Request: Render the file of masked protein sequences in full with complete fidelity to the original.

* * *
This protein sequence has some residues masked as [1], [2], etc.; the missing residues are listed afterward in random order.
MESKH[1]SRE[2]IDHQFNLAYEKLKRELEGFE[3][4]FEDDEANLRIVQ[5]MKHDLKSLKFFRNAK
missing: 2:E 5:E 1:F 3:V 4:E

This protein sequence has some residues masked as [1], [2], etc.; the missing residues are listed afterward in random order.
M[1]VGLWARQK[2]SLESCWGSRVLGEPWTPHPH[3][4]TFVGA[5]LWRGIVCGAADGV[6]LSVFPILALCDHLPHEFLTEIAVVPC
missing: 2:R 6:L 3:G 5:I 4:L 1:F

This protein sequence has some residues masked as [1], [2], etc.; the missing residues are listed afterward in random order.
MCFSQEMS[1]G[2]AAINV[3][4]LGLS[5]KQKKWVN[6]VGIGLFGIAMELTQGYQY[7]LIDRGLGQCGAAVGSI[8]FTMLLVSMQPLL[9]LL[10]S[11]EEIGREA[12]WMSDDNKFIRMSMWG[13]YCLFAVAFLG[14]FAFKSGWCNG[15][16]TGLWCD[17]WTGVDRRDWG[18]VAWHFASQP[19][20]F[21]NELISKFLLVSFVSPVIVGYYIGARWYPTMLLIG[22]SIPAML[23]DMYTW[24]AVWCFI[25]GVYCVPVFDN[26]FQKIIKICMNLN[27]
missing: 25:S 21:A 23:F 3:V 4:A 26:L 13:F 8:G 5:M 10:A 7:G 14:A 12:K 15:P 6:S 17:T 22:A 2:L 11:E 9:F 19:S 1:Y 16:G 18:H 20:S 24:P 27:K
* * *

This protein sequence has some residues masked as [1], [2], etc.; the missing residues are listed afterward in random order.
MESKH[1]SRE[2]IDHQFNLAYEKLKRELEGFE[3][4]FEDDEANLRIVQ[5]MKHDLKSLKFFRNAK
missing: 2:E 5:E 1:F 3:V 4:E

This protein sequence has some residues masked as [1], [2], etc.; the missing residues are listed afterward in random order.
M[1]VGLWARQK[2]SLESCWGSRVLGEPWTPHPH[3][4]TFVGA[5]LWRGIVCGAADGV[6]LSVFPILALCDHLPHEFLTEIAVVPC
missing: 2:R 6:L 3:G 5:I 4:L 1:F

This protein sequence has some residues masked as [1], [2], etc.; the missing residues are listed afterward in random order.
MCFSQEMS[1]G[2]AAINV[3][4]LGLS[5]KQKKWVN[6]VGIGLFGIAMELTQGYQY[7]LIDRGLGQCGAAVGSI[8]FTMLLVSMQPLL[9]LL[10]S[11]EEIGREA[12]WMSDDNKFIRMSMWG[13]YCLFAVAFLG[14]FAFKSGWCNG[15][16]TGLWCD[17]WTGVDRRDWG[18]VAWHFASQP[19][20]F[21]NELISKFLLVSFVSPVIVGYYIGARWYPTMLLIG[22]SIPAML[23]DMYTW[24]AVWCFI[25]GVYCVPVFDN[26]FQKIIKICMNLN[27]
missing: 25:S 21:A 23:F 3:V 4:A 26:L 13:F 8:G 5:M 10:A 7:G 14:A 12:K 15:P 6:S 17:T 22:A 2:L 11:E 9:F 19:S 1:Y 16:G 18:H 20:S 24:P 27:K